If one is a strict Constitutionalist, if one believes firmly in original intent, if one believes in the exact words the Founding Fathers wrote with no wiggle room for modern day interpretation, if one believe implicitly in the Second Amendment as written, that Americans have the right to bear arms --
I've been trying to wrap my mind around interpretative argument that convicted felons shouldn't have the right to bear arms. Or that the mentally ill shouldn't be allowed to own a gun. Or that children shouldn't be allowed to bring guns into a school. Or that anyone should be able to own an anti-aircraft missile or tank or dirty bomb.
They're all Americans. They didn't give up their citizenship when they went to jail. They didn't stop being American because they're mentally ill. They didn't relinquish their rights as a U.S. citizen under the constitution just because they aren't old enough for having rights. Missiles and nuclear bombs didn't stop being arms.
I'm not saying I believe any of this. I think there are limitations on some rights. I think it's proper to interpret the Constitution as life changes around us. Whatever the amendment, whatever the law.
But if someone doesn't believe that, if someone insists deep into the core of their being that the Constitution means what it says, word for word, and it doesn't change because the world does, then I don't see how such a person can argue anything but that convicted felons and the mentally ill and children and more all have the right to carry a gun -- or anti-aircraft missile.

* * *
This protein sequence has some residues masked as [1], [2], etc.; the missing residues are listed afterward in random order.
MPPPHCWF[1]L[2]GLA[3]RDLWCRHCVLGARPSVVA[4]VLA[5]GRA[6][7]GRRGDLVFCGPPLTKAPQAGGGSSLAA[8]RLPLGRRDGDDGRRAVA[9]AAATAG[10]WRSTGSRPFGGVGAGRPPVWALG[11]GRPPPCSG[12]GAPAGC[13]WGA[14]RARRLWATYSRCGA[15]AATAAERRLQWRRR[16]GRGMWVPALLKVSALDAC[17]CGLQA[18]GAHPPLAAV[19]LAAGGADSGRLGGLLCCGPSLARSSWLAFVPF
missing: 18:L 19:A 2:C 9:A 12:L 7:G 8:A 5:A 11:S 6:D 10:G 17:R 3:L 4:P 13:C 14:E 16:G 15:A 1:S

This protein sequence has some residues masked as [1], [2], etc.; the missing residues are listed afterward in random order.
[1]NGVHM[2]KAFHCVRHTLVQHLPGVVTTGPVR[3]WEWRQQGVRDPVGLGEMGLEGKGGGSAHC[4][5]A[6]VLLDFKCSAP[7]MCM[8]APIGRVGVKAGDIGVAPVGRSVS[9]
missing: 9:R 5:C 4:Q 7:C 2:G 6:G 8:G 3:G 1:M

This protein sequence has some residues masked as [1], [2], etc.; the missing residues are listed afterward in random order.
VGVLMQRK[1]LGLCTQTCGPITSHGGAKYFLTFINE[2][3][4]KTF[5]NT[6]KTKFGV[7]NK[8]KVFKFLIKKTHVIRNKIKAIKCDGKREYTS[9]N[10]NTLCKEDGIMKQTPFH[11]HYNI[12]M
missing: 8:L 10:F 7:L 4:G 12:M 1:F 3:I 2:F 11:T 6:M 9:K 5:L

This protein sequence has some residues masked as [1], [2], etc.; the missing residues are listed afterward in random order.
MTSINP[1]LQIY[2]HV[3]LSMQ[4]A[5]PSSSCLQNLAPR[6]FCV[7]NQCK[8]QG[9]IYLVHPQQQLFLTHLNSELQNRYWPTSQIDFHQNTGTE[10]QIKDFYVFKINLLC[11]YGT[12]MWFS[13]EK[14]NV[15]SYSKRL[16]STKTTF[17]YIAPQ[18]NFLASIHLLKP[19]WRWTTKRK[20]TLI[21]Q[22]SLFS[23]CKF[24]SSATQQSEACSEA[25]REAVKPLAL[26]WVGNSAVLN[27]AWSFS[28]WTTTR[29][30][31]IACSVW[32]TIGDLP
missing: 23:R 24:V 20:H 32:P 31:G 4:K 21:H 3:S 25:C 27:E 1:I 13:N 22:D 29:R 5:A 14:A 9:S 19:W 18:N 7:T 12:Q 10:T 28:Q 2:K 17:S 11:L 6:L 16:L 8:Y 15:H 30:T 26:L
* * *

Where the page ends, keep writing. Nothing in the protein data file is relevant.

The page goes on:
The Constitution doesn't offer wiggle room. It doesn't say that Americans have to right to bear arms -- unless, gee, you've been to prison or if only you weren't mentally ill. Or if it can shoot down a jet. Those are all conditions set by later interpretation.
But once you do accept those reasonable interpretations that all but the most over-the-edge far right survivalists hold, then you are accepting that there are limitations on the Second Amendment. You are accepting that "The Right to Bear Arms" is not boundless. You are accepting that control of guns is proper and necessary and right.
And that brings us to the ultimate crux of the matter then. For once you accept that there not only are but should be limitations to the Second Amendment -- which we've just established that most people do -- it is no longer a question of should there be gun control, but rather merely what controls and regulations should be accepted.
It's like the old story, attributed to many famous men, starting with Lord Beaverbrook, of his Lordship asking a dowager if she would sleep with him for a million pounds. Yes, was the answer. Would you sleep with me for a single pound?, the gentleman then asked. What do you take me for?!, the indignant woman cried. "We have established that, madam," the fellow replied. "What we are haggling about now is the price."
If you accept therefore that convicted felons, the mentally ill and children shouldn't have guns, that citizens shouldn't be able to own anti-aircraft missiles and nuclear bombs, then the argument about unbending Original Intent gun control is over. Gone. Vanished. We have settled that gun control and limits to the Second Amendment are legal and needed -- what we are haggling about is the price.
And if one doesn't accept that, if thinks that convicted felons, the mentally ill and children should have guns, and that all Americans should be allowed to own anti-aircraft missiles, then it is your right to make that case. But a) the Supreme Court says you're wrong, and b) Good luck getting anywhere with that.
What we are haggling about is the price.
Robert J. Elisberg is a political commentator, screenwriter, novelist, tech writer and also some other things that I just tend to keep forgetting.
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